Now that families are fighting less about COVID vaccines, they’re back to annoying each other with overly personal questions. So HelloFresh, the meal kit company, is offering a limited-edition Pass Master.
The Lazy Susan-like gizmo ostensibly enables families to move food around the table more efficiently, using a “pass” button. But it’s also got a conversational “pass” button for questions people just don’t want to answer.
HelloFresh’s inhouse creative team made the spots.
“Tapping into the unavoidable truth that sometimes family members bring up unwanted questions, we commissioned a survey to get a better understanding of how consumers experience this phenomenon,” says Kirsten Walpert, vice president of brand marketing for HelloFresh.
It then came up with the Pass Master as a “playful solution designed to truly make the whole Thanksgiving experience drama-free.”
Among the findings: About 53% of people think politics are the worst topic to come up during Thanksgiving, followed by religion (35%) and the economy (28%). More than half have dodged intrusive questions in the past, and 41% think it’s likely someone will bring up an uncomfortable conversation at Thanksgiving this year.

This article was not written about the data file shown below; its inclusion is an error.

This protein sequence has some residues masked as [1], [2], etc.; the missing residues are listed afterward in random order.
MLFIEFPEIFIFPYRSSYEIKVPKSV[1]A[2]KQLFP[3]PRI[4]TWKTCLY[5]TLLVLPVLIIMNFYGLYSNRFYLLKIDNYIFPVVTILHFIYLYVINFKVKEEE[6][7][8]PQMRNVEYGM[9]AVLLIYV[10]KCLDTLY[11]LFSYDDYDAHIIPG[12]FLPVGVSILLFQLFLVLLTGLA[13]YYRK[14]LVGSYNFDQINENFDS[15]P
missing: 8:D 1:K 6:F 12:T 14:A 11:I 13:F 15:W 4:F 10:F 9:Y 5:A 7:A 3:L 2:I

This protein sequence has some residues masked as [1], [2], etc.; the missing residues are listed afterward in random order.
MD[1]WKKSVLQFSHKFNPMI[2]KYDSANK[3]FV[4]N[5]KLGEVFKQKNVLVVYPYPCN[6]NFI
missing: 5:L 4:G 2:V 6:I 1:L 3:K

Walpert tells D2C Insider one copy of The Pass Master, designed for hosts with a sense of humor, is being sold via auction, with all proceeds benefiting City Harvest.
While HelloFresh is headquartered in Germany, the U.S, division is based in New York. “Addressing food insecurity and making fresh food accessible to everyone is a core mission at HelloFresh,” Walpert says in an email. “Through our Beyond the Box program, we work with several food rescue organizations to support the local communities where we operate.” In addition to City Harvest, the company teams up with the New York Liberty and the New York Knicks to distribute meals throughout New York City.
And anyone can download its pass cards:yellow to alert people the conversation is about to go sideways, and red to give a question a hard pass.
HelloFresh is a subscription meal-kit company, but its Thanksgiving boxes–priced from $150 to $190–are sold separately.